Basketball Injury Prevention

The NBA is in full swing, college basketball just began, and high school and rec league basketball are about to tip off, so it’s important to be prepared for potential injuries that may present themselves to you or your little basketball star.

Per the US Consumer Product Safety Commission, more than 501,000 basketball-related injuries led to hospital emergency room visits in 2009.

If possible, we all want to avoid that trip to the ER or the doctor, so here are a few tips to remember during basketball season.

Prepare for Play

  • Make sure you’re in the proper physical condition before the season begins.
  • Warm up and stretch. Cold muscles are more prone to injury.
  • Hydrate. Dehydration can hurt athletic performance. It’s recommended to drink 24 ounces of non-caffeinated fluid 2 hours before exercise and drink 8 ounces of water for every 20 minutes of activity.

Wear Appropriate Gear

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  • It’s important to wear basketball shoes and not regular tennis shoes. Basketball shoes have a high top that provides ankle support.
  • Wear a mouth guard to protect your teeth and jaw.
  • Do not wear jewelry or chew gum while playing.

 Safe Environment

  • If playing outside, make sure the area is clear of rocks and other debris.
  • Ensure the area you are playing in is properly lit.
  • Be aware of bleachers or other structures in the areas surrounding the court. 

Proper Technique

  • Play your position and pay attention to the locations of other players to lower the chance of collisions.
  • Do not block, push or trip opponents.
  • Jammed fingers are very common, so using the proper techniques for passing is vital in avoiding this injury.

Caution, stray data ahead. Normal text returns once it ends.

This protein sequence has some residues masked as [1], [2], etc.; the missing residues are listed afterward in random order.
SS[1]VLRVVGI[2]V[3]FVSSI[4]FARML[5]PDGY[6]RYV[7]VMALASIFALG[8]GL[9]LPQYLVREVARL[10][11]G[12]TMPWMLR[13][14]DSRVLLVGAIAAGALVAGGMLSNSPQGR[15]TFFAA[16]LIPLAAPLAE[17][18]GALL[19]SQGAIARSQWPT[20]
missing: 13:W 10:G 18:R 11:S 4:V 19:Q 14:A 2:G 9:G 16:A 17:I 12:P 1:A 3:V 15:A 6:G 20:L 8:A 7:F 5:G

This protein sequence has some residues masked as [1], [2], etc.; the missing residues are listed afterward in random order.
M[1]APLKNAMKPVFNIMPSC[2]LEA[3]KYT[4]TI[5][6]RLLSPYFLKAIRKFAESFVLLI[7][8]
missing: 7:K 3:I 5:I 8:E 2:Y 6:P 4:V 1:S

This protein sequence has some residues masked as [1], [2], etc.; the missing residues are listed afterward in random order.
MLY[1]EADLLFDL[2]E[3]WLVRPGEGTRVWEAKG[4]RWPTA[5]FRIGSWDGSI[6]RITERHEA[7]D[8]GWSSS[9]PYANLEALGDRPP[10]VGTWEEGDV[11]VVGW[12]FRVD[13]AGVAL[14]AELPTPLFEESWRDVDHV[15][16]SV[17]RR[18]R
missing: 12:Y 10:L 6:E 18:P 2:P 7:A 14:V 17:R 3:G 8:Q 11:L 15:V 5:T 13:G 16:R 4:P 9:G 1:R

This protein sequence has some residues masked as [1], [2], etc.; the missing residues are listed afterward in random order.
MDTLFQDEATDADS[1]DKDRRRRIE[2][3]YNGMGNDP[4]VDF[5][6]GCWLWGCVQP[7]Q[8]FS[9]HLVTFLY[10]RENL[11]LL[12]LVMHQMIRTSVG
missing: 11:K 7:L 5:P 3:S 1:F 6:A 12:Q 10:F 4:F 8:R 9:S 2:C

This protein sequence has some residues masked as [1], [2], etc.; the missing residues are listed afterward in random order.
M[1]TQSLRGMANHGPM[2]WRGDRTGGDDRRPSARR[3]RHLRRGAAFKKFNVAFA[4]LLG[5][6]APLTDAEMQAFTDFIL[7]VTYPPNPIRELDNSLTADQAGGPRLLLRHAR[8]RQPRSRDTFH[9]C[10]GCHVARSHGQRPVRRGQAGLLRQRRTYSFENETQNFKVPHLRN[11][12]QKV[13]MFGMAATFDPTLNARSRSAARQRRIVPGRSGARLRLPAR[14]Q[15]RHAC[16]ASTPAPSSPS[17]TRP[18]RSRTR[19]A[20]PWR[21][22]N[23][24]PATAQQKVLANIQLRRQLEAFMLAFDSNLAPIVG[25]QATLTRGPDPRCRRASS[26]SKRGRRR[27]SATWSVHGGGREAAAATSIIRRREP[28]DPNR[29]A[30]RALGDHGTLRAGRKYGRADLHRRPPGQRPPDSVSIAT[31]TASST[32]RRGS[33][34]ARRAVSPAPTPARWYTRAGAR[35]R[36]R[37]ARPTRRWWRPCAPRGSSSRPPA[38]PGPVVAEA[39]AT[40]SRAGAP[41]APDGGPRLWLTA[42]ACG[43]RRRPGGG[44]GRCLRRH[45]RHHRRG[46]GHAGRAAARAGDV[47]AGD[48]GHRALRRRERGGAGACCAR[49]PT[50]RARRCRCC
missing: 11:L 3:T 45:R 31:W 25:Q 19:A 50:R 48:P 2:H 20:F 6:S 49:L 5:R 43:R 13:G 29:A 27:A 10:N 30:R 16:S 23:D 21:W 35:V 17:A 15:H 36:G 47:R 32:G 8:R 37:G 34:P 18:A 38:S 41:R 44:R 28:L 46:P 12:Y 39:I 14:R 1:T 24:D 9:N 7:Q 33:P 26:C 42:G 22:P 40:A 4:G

Listen to Your Body

  • If you do not feel well or something hurts, take care of yourself. Playing when you are sick or injured will only make it worse.
  • If you get hurt during the game, make sure you’re fully healed before returning to play. With joint issues this means no pain, no swelling, ability to complete full range of motion and normal strength. 

Prepare for and Prevent Injuries

  • Coaches should be prepared to treat minor injuries and have a plan for more significant injuries. Have a first aid kit on hand.
  • Overuse injuries are becoming more common as children are training year-round. The American Academy of Orthopaedic Surgeons partnered with STOP Sports Injuries to educate parents, coaches and athletes about how to prevent overuse injuries. Here are a few tips:
    • Limit the number of teams your child is playing on in one season.
    • Don’t allow your child to play one sport year-round. Taking regular breaks and playing other sports is key to skill development and injury prevention.

Content adapted from OrthoInfo, Basketball Injury Prevention.

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